Magistrates shall be listed as either judiciary magistrates or executive magistrates. Nonetheless, if a person is accused of a criminal offense, he or she may only come into touch with the Judicial Magistrates, as the Executive Magistrates, designated by the Government of the State, are only allowed to give such directives to avoid a disturbance of public peace and deal primarily with civil law. The Executive Magistrates can be recognized as Munsifs in rural areas. Such judicial magistrates working in big cities are regarded as the Metropolitan Magistrates and have the same authority as all judicial magistrates.

The Judicial Magistrates are diverged into the divisions of Chief Judicial Magistrates, Additional Chief Judicial Magistrates and Sub-Divisional Magistrates, both of whom are named by the High Court.[1] The Chief Judicial Magistrate has the power to direct, supervise and monitor all other Judiciary Magistrates in the Region.[2] In each district, the Government of the State in coordination with the High court has the right to regulate, regulate and oversee all other Judiciary Magistrates in the Area[3].

Chief Judicial Magistrates and Chief Metropolitan Magistrates can pass sentences of imprisonment for terms not exceeding seven years.[4] First-class judicial magistrates and Metropolitan magistrates can pass sentences of imprisonment for terms not exceeding three years and/or penalties not exceeding five thousand ropes.[5] Second-class judicial magistrates can only pass sentences of imprisonment for terms not exceeding 1 years and fine not more than 3 thousand rupees[6].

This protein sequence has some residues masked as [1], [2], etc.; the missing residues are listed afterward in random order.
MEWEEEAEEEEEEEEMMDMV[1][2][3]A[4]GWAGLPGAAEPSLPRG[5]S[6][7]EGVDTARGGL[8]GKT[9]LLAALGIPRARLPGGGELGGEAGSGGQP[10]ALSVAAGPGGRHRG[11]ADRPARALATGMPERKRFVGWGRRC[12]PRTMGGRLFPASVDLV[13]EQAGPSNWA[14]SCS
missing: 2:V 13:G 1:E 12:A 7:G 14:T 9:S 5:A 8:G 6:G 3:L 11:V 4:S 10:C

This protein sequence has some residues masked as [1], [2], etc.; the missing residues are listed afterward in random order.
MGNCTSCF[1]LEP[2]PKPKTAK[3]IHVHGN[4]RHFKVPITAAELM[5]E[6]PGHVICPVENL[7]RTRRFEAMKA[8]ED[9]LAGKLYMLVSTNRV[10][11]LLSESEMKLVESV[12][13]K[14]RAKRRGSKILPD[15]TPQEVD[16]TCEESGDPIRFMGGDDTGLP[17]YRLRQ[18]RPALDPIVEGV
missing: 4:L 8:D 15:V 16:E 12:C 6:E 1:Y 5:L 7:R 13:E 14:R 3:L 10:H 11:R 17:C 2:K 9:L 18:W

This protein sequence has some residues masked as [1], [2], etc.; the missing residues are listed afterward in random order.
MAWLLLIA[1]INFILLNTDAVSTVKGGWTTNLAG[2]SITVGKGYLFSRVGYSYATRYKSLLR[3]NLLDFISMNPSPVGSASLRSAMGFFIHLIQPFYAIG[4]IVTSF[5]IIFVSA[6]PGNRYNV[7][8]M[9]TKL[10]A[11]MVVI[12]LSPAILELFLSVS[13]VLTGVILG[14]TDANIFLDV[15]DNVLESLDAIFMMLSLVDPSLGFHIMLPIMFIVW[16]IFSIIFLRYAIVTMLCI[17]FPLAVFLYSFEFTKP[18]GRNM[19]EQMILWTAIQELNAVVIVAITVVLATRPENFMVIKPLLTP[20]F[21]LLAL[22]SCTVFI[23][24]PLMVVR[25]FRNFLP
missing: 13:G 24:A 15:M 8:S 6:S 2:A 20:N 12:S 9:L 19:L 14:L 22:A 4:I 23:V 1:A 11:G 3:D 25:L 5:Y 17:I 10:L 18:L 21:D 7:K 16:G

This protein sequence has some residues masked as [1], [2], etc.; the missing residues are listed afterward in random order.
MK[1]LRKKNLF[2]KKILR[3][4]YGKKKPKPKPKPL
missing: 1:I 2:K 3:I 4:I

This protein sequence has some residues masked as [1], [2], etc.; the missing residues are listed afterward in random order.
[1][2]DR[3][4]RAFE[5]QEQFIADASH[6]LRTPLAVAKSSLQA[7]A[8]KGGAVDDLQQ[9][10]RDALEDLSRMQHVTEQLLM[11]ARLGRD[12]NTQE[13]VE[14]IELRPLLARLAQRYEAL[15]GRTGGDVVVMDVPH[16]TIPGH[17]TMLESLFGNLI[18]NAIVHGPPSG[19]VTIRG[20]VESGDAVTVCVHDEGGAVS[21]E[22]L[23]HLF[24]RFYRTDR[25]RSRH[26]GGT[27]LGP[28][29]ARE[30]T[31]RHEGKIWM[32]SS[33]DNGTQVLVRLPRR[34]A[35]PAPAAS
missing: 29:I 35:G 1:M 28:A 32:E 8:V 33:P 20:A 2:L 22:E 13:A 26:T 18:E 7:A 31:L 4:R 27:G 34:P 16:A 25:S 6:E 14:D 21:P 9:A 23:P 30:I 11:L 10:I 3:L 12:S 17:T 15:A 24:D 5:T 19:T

Depending on the crime of which a person is accused, he or she may alternatively be tried by the Court of Sessions. Each State of India shall be divided into at least one session shall be prosecuted by a tribunal under which the State may constitute a Court of Session to be presided over by a judge designated by the High Court. The High Court shall also designate other session judges and assistant session judges. The Court of Session may convict and prosecute people under certain crimes.

However, any death penalty imposed by the Session Judge or the Additional Session Judge shall be upheld by the High Court and the Assistant Session Judge will not be sentenced to execution, life imprisonment or incarceration exceeding a term 16 years. The Highest Courts of the Judiciary in India are the Highest Courts. Many of the States of India have a High Court, which handles hears on appeal from lower courts and, on occasional times, deals specifically with litigation in its initial jurisdiction. The Supreme Court is the highest court of India which is the sole arbitrator in all judicial proceedings. Most citizens rarely have any interaction with the Supreme Court of India, while the judgments it creates influence our lives.

The rulings of the Supreme Court of India are binding on the High Courts of the State, who will adopt the interpretations of the laws of the Supreme Court. The Subordinate courts of the state must first look at and be bound by the judgments of the High Courts of their State. However, if decision on the matter in question is not taken, the subordinate courts will also follow the decision of the Supreme Court on the matter. The rulings of the High Courts are binding on the lower courts under their control, but are not binding on the Supreme Court or the courts of other States. In the main, though, all courts in India are bound by the judgments of the Supreme Court.